ran simple zone reads my whole life. When it comes to the triple option, I just got to go through my reads instead of reacting.” UNM (1-2) will be greeted at homecoming by UNLV (2-2), who’s coming off two consecutive victories for the first time since 2008. The Lobos have a losing record in their homecoming games at 42-43-3 all-time. Last year in Las Vegas, Nev., the Rebels blew out the Lobos 35-7. Davie said the loss was one of the worst the team suffered last season. “To say it was our worst performance is a little bit disrespectful to UNLV,” Davie said. “They pounded us last year, but it was our most disappointing performance. That was a brutal feeling up there and I think some of our players remember.” Through the first two and a half games of this season, the Rebels were a struggling football team that had been outscored 130-36 and were looking to start 0-3. But down 21-0 at halftime against Central Michigan, UNLV inserted backup quarterback Caleb Herring. Herring then engineered a 21point comeback for the Rebels, winning 31-21 over the Chippewas. Then during the following game versus Western Illinois, UNLV dominated 38-7. Herring would have the highest quarterback rating in the Mountain West Conference at 167.56 but he doesn’t have enough passing attempts to qualify. Davie said the Rebels have changed their offense a bit, and have moved to more of a zone read, oneback team. “He (Herring) has a quick release, he’s quick as a runner, he’s athletic obviously. He was a wide receiver last year as well as being the backup quarterback last year,” Davie said. “Since that point (against Central Michigan)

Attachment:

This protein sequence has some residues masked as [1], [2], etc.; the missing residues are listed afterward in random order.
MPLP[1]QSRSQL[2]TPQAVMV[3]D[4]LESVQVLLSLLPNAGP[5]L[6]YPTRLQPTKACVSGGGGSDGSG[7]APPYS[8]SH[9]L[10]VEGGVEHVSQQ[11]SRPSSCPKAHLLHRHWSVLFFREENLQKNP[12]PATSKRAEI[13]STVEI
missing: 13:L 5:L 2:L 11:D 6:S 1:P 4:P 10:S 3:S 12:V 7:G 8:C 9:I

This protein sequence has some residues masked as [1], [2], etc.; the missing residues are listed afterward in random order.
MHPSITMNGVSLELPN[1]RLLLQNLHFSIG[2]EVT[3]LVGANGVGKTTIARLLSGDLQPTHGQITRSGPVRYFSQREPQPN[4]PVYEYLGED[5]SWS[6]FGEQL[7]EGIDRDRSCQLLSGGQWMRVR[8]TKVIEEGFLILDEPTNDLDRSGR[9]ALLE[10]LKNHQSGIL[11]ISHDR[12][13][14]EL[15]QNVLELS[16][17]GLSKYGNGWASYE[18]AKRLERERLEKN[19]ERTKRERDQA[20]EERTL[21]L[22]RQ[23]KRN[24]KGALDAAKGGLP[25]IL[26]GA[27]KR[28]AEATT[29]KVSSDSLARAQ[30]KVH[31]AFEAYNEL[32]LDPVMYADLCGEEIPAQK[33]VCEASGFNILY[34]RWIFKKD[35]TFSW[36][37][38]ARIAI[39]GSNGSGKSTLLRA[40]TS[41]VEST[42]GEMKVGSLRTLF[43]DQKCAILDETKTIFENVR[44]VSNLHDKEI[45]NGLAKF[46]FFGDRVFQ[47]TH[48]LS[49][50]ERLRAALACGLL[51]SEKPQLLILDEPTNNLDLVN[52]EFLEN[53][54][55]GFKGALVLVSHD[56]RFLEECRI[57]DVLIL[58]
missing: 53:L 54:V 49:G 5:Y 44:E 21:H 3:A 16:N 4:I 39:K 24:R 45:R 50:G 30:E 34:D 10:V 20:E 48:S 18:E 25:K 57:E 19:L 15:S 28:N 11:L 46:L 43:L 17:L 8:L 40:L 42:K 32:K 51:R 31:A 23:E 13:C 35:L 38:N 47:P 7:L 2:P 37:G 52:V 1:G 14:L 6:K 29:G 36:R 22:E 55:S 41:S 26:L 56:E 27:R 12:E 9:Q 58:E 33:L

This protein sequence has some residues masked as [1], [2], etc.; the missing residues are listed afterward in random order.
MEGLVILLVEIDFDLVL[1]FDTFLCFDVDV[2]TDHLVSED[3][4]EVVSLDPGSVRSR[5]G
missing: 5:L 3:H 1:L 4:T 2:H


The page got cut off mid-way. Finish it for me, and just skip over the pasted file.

J.R. Oppenheim/ Daily Lobo Receiving blocking from the offensive line, UNM quarterback Cole Gautsche drops back to pass against UTSA on Aug. 31 at University Stadium. The Lobos host UNLV in the annual homecoming game Saturday at 6 p.m. he’s provided the spark. It’s interesting “They’re really physical and like to attempt, which ranks him seventh in because that’s why you never know come off the ball hard and they don’t the country. with the quarterback until they get in take anybody lightly.” “Clayton and Carlos are going to there and play.” Injury report back there for kickoffs and that should After a rough first couple of games, On Tuesday, Davie said sopho- cause some problems for opposing the Rebels’ defense has straightened more kick returner Chase Clayton teams,” Davie said. itself out, allowing 14 points the past and senior center Dillon Farrell will two games. UNLV’s pass defense has likely play against UNLV. Football vs. UNLV been one of the best in the nation, UNM’s kickoff return hasn’t Saturday ranking 10th overall just 146.5 yards missed a beat with Clayton out. Soph6 p.m. per game. omore wide receiver Carlos Wiggins University Stadium “They’re big and they like to bring has taken over admirably for Clayton a lot of pressure,” Mitchem said. with a return average of 35.2 yards per